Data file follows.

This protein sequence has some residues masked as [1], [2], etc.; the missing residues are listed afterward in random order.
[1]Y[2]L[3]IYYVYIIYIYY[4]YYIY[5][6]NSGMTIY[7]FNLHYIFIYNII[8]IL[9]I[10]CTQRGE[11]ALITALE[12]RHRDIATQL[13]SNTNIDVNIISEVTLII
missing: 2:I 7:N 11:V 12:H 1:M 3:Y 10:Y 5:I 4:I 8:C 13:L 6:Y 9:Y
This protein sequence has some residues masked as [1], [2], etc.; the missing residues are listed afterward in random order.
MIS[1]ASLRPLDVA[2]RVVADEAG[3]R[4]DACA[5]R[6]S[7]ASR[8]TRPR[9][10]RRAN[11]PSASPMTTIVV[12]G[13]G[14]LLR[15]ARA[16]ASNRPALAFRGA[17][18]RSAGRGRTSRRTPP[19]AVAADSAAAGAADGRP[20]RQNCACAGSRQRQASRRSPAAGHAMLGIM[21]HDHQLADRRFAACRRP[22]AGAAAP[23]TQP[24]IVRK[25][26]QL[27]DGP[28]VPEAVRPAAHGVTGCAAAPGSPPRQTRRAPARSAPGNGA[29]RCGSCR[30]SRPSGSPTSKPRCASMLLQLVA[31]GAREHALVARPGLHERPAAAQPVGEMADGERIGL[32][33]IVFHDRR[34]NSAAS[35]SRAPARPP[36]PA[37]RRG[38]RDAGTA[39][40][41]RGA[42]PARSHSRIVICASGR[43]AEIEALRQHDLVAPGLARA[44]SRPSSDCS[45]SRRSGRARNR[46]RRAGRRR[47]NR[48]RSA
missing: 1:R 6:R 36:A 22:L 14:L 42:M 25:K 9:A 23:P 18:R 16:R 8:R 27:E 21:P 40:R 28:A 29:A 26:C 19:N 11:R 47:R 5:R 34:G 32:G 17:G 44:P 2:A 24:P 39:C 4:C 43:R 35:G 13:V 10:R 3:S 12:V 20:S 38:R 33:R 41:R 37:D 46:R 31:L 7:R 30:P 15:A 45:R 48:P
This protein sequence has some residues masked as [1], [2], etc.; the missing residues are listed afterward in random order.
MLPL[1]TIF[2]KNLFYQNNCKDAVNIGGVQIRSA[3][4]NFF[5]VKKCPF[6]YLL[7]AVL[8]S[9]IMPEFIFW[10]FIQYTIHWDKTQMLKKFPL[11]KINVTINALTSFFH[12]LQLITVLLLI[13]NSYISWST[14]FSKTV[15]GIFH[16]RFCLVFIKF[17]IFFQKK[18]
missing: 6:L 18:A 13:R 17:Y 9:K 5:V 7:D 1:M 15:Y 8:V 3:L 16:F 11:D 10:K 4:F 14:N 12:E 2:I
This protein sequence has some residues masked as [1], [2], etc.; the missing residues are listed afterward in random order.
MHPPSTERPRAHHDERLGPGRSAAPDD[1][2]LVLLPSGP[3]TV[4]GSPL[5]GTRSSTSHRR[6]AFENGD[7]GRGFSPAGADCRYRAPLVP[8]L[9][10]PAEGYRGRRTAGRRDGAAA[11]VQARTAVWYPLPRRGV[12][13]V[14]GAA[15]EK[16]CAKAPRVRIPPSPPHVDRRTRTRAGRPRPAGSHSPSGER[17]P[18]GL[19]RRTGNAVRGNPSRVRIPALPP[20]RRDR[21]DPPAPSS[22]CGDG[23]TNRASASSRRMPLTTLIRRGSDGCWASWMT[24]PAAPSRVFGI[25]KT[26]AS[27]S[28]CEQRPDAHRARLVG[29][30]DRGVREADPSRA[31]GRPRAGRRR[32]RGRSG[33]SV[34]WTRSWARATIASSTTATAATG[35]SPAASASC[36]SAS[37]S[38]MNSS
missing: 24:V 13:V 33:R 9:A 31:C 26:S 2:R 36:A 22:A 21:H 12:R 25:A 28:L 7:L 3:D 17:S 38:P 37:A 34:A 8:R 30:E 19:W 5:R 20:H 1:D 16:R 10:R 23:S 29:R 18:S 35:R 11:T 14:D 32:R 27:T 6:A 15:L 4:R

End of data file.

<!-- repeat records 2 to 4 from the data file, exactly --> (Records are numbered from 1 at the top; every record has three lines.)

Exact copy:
This protein sequence has some residues masked as [1], [2], etc.; the missing residues are listed afterward in random order.
MIS[1]ASLRPLDVA[2]RVVADEAG[3]R[4]DACA[5]R[6]S[7]ASR[8]TRPR[9][10]RRAN[11]PSASPMTTIVV[12]G[13]G[14]LLR[15]ARA[16]ASNRPALAFRGA[17][18]RSAGRGRTSRRTPP[19]AVAADSAAAGAADGRP[20]RQNCACAGSRQRQASRRSPAAGHAMLGIM[21]HDHQLADRRFAACRRP[22]AGAAAP[23]TQP[24]IVRK[25][26]QL[27]DGP[28]VPEAVRPAAHGVTGCAAAPGSPPRQTRRAPARSAPGNGA[29]RCGSCR[30]SRPSGSPTSKPRCASMLLQLVA[31]GAREHALVARPGLHERPAAAQPVGEMADGERIGL[32][33]IVFHDRR[34]NSAAS[35]SRAPARPP[36]PA[37]RRG[38]RDAGTA[39][40][41]RGA[42]PARSHSRIVICASGR[43]AEIEALRQHDLVAPGLARA[44]SRPSSDCS[45]SRRSGRARNR[46]RRAGRRR[47]NR[48]RSA
missing: 1:R 6:R 36:A 22:L 14:L 42:M 25:K 9:A 23:P 18:R 16:R 8:R 27:E 21:P 40:R 28:A 29:A 26:C 19:N 11:R 47:R 5:R 34:G 32:G 17:G 44:P 2:A 24:P 39:C 4:C 43:R 35:G 13:V 10:R 3:S 12:V 20:S 38:R 33:R 41:R 37:D 46:R 31:L 7:R 30:P 15:A 45:R 48:P
This protein sequence has some residues masked as [1], [2], etc.; the missing residues are listed afterward in random order.
MLPL[1]TIF[2]KNLFYQNNCKDAVNIGGVQIRSA[3][4]NFF[5]VKKCPF[6]YLL[7]AVL[8]S[9]IMPEFIFW[10]FIQYTIHWDKTQMLKKFPL[11]KINVTINALTSFFH[12]LQLITVLLLI[13]NSYISWST[14]FSKTV[15]GIFH[16]RFCLVFIKF[17]IFFQKK[18]
missing: 6:L 18:A 13:R 17:Y 9:K 5:V 7:D 1:M 15:Y 8:V 3:L 16:F 11:D 10:K 4:F 14:N 12:E 2:I
This protein sequence has some residues masked as [1], [2], etc.; the missing residues are listed afterward in random order.
MHPPSTERPRAHHDERLGPGRSAAPDD[1][2]LVLLPSGP[3]TV[4]GSPL[5]GTRSSTSHRR[6]AFENGD[7]GRGFSPAGADCRYRAPLVP[8]L[9][10]PAEGYRGRRTAGRRDGAAA[11]VQARTAVWYPLPRRGV[12][13]V[14]GAA[15]EK[16]CAKAPRVRIPPSPPHVDRRTRTRAGRPRPAGSHSPSGER[17]P[18]GL[19]RRTGNAVRGNPSRVRIPALPP[20]RRDR[21]DPPAPSS[22]CGDG[23]TNRASASSRRMPLTTLIRRGSDGCWASWMT[24]PAAPSRVFGI[25]KT[26]AS[27]S[28]CEQRPDAHRARLVG[29][30]DRGVREADPSRA[31]GRPRAGRRR[32]RGRSG[33]SV[34]WTRSWARATIASSTTATAATG[35]SPAASASC[36]SAS[37]S[38]MNSS
missing: 24:V 13:V 33:R 9:A 31:C 26:S 2:R 36:A 22:A 21:H 12:R 25:A 28:L 7:L 3:D 17:S 38:P 37:A 34:A 8:R 30:E 19:W 5:R 20:H 1:D 16:R 10:R 23:S 29:R 18:S 35:R 11:T 14:D 32:R 27:T 6:A 15:L 4:R